Complaint Letters: Gyzmos's Guide
I've found myself recently writing a few complaint letters of behalf of CAGgers. Don't mind doing it but it does take some time, and they generally tend to be repetitive because the structure is very much the same for each one. So I thought it would be an idea for people to be able to write their own letters of complaint. A major advantage is that you should feel a bit more confident about your complaint. Also, as it is from me, it is bound to be successful . So without further ado.....
THE BEST LETTERS...
...are ones that are polite yet firm and straight to the point. Though you may feel like marching to head office and ripping the throats out of staff, it will not get you anywhere. Venting anger in the letter also tends to wind up whoever is reading it and is less likely to endear that person to helping you out, so keep it civil.
You also need to keep it direct to the point - don't waffle. The reader does not want to know what you had for breakfast or who you met on the way to the shop.
Your letter will most cases will be in three parts:
PART A. The first part will be the introduction and contain basic facts. Simply stating that you have purchased an item, where, when and the cost, and then stating that there is a problem (e.g, “the strap has fallen off”). This part should also contain some flattering remark, such as being recommended by a friend, or have purchased before and ha good experience.
PART B. This goes into more detail and is the bulk of the letter. To complete this part, you need to repeat the above but in more detail. Most importantly, you need to describe the events as well since your first contact, if relevant, or since purchase. You also need to state WHY there is something wrong, e.g, “the table is not the length stated” or “the heel fell off after one day of wearing in the office”. This should also constitute some comparison between what you were expecting and what you actually got. For example, you were told by the assistant that the TV has built-in HDTV recorder but it hasn’t, or that the strap on the handbag should not have come off after two days of normal use.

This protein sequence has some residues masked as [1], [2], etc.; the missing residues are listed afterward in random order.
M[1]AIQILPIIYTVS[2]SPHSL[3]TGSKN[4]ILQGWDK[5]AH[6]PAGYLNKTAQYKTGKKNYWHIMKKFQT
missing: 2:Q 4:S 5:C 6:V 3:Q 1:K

PART C. Here you need to state what you want doing about it. You should continue to express disappointment at being let down or the product not meeting the sellers “normally high standards”. You must also tie up part B by referring to appropriate legislation. For example, that s. 14 of SoGA requires goods to be of reasonable quality and last a reasonable length of time. Using legislation (and/or case law) adds authority to what you are saying and shows that you know what you are talking about (even if you don’t!), but it may be best to get help if you are not familiar with interpreting legislation – it has its own language and requires knowledge. In this part as well you should put in some veiled threat unless they do what you (reasonably) want, but this should be buried and cushioned by expressing a desire for the company to do what is required. Finish off by stating you expect to hear their agreement promptly.
The links here are examples of letters that I have drafted for CAGers and I will also post examples of some that I have used myself (or would use if the situation arose).
DOs & DON’Ts
- Flatter (but not overly).
- Be polite, however much you may feel like calling them a bunch of baby munching ogres
- Keep to the point. The reader does NOT want to know that Aunty Maud’s bunions are a bit of an embuggerance.
- Enclose copies of supporting documents or details of contacts you have had with the seller. Bullet-point them if you prefer – it tends to make things easier to read.
- Be realistic in what you want. You will not get a full refund on a 5 year old TV (unless they are very generous)
- If you do make a threat, make sure you keep to it or can do it.
- Allow a reasonable length of time to respond. This will vary, but allowing 2 days will not be good enough. 7 days is often used in “final chance” cases. If it is your first letter, 14 days should be reasonable.